Certainly, Google may not put you in jail, yet if you had to choose between a day in jail and no more access to all your Google services I am quite certain many people would prefer jail over losing all that you may have in the Google cloud. But that’s (lucky us!) only hypothetical. You have been involved in lots of this work focusing on solving humanity’s grand challenges. And you said at the beginning of our conversation that the changes through artificial intelligence will be visible and experienceable in a short while from now. What is the most ground-breaking thing we will be seeing next year: no more droughts? Beating cancer? Much of the suspicion an average Joe may have when it comes to artificial intelligence is that it carries the face of Arnold Schwarzenegger, the Terminator, rather than a smiling, positive countenance.
We’re making massive strides in healthcare. Not just through the abilities of artificial intelligence but also genetics, digital biology and stem cell therapy. It surely makes you optimistic about solving diseases ranging from cancer to sickle cell. Interesting work is being done on the intersection between man and machine – pros-theses connected to your nervous system, allowing amputees to walk or operate their robotic arm with great precision. And don’t get me wrong, we are only at the very beginning of what’s possible. A lot of what we see today is still crude, doesn’t work quite as advertised or is just not that helpful. Every new technology goes through these phases.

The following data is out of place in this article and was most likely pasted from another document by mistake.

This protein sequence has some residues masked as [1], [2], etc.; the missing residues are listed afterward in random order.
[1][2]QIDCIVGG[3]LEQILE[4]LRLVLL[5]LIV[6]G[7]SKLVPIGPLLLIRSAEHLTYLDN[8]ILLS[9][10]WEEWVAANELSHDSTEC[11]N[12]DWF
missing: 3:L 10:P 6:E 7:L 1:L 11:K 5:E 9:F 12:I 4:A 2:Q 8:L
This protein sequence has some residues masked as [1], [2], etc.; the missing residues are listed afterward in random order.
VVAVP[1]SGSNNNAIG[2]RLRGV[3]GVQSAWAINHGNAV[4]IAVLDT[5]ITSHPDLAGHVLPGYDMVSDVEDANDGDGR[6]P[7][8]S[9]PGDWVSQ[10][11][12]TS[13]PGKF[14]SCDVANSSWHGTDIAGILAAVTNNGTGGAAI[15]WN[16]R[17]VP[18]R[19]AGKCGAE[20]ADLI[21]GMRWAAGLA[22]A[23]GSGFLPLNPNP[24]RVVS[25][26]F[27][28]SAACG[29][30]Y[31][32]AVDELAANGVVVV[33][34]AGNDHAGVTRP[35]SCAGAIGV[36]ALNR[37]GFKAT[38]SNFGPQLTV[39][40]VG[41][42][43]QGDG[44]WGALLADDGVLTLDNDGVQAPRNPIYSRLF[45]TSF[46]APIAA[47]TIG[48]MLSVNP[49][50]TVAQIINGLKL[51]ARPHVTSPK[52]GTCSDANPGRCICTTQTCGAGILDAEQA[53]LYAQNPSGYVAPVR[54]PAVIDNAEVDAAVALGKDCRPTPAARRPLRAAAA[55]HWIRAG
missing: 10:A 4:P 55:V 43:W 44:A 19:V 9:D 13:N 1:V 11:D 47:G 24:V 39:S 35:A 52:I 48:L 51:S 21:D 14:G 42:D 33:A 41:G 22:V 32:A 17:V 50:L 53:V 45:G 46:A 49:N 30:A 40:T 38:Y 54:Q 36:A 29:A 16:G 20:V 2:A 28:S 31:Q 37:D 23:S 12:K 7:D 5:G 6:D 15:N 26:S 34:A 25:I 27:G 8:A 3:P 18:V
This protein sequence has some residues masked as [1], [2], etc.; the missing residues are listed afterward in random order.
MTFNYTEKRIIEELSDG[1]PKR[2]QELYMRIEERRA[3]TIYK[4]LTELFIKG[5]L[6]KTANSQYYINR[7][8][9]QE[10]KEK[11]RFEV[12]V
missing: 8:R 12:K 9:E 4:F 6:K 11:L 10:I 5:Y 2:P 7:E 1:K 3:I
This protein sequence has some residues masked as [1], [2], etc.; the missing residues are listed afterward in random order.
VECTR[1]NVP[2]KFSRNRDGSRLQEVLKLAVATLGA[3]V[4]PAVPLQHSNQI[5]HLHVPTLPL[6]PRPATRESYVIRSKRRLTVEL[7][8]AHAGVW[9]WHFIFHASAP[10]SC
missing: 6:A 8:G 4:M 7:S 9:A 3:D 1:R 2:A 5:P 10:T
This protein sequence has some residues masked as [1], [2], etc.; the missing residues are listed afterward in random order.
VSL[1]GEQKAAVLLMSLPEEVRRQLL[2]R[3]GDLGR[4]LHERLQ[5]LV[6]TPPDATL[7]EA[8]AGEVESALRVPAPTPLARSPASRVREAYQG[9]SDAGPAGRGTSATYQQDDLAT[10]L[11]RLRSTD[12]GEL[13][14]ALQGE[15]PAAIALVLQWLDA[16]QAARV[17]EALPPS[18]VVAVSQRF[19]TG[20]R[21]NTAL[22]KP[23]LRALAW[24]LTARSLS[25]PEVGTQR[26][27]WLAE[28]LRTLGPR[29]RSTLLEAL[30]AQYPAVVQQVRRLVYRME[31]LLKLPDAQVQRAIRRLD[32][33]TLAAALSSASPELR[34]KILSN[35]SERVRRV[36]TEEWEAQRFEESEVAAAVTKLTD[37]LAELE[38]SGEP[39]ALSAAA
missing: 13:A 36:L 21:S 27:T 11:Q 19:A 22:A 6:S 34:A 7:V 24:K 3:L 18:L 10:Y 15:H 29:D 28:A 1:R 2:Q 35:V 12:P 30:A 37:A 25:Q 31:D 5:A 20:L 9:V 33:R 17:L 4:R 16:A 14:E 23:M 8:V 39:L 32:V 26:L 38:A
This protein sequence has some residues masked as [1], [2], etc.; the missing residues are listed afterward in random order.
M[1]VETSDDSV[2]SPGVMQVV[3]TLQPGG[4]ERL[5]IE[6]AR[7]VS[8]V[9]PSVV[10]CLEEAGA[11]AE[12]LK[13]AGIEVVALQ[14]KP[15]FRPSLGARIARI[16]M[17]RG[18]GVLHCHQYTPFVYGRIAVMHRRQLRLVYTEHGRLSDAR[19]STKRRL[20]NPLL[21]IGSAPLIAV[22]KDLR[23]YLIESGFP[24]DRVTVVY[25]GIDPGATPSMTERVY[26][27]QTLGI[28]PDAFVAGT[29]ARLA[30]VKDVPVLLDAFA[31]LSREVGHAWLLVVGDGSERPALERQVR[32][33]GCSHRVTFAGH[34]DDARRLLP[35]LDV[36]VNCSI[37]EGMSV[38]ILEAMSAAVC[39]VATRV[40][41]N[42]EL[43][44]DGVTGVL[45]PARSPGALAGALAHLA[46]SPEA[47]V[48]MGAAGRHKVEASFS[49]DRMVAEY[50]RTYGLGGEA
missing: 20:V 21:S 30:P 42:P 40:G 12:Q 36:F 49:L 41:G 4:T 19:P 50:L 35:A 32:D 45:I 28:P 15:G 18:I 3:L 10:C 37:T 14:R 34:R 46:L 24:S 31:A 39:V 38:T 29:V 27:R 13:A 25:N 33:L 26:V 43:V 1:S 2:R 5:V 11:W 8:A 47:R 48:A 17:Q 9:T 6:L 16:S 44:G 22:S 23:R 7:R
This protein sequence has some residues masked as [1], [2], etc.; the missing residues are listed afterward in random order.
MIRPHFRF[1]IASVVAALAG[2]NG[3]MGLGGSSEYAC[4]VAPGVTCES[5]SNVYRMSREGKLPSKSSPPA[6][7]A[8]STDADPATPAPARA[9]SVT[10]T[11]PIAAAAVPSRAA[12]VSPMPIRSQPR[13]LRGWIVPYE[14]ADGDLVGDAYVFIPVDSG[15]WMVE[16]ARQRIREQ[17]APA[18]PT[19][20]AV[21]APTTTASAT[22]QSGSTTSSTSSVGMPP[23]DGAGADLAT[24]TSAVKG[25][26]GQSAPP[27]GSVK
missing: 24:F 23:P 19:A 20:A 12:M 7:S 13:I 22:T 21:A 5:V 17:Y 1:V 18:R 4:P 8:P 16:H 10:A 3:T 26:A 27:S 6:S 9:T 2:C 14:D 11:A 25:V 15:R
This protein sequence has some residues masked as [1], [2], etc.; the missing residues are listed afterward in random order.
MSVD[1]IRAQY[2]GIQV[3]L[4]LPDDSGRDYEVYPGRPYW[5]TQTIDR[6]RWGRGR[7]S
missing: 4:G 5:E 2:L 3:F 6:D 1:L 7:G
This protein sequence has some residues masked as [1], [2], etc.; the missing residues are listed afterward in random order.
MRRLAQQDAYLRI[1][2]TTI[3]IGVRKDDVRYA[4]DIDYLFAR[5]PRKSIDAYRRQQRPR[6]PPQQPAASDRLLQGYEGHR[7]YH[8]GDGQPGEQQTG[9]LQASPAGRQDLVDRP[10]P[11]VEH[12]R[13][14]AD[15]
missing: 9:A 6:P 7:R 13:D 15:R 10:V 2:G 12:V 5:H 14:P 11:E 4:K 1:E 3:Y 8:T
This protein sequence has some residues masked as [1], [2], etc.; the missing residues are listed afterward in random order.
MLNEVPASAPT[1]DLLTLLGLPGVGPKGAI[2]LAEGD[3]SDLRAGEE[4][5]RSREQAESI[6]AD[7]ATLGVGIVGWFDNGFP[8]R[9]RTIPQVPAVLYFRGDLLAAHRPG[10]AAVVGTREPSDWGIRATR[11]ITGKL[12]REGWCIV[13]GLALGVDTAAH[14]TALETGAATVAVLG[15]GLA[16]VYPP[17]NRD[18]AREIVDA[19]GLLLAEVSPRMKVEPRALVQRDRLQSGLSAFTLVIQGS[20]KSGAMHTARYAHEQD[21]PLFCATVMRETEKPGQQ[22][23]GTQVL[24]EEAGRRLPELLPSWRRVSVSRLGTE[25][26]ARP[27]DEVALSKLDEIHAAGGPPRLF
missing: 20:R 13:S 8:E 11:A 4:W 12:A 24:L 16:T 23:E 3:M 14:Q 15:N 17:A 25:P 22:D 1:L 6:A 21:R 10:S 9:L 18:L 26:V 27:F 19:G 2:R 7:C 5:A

What do you make of the debates and claims for a robot tax or universal basic income to cushion the societal impacts of artificial intelligence?
The robot tax I just don’t get. Universal Basic Income (UBI) makes a lot of sense to me and we have some promising preliminary studies suggesting that UBI works in fostering a more entrepreneurial culture and thus increased GDP overall, plus more satisfaction and fulfilment. It’s early days though – we need to run many more studies to find the right formula.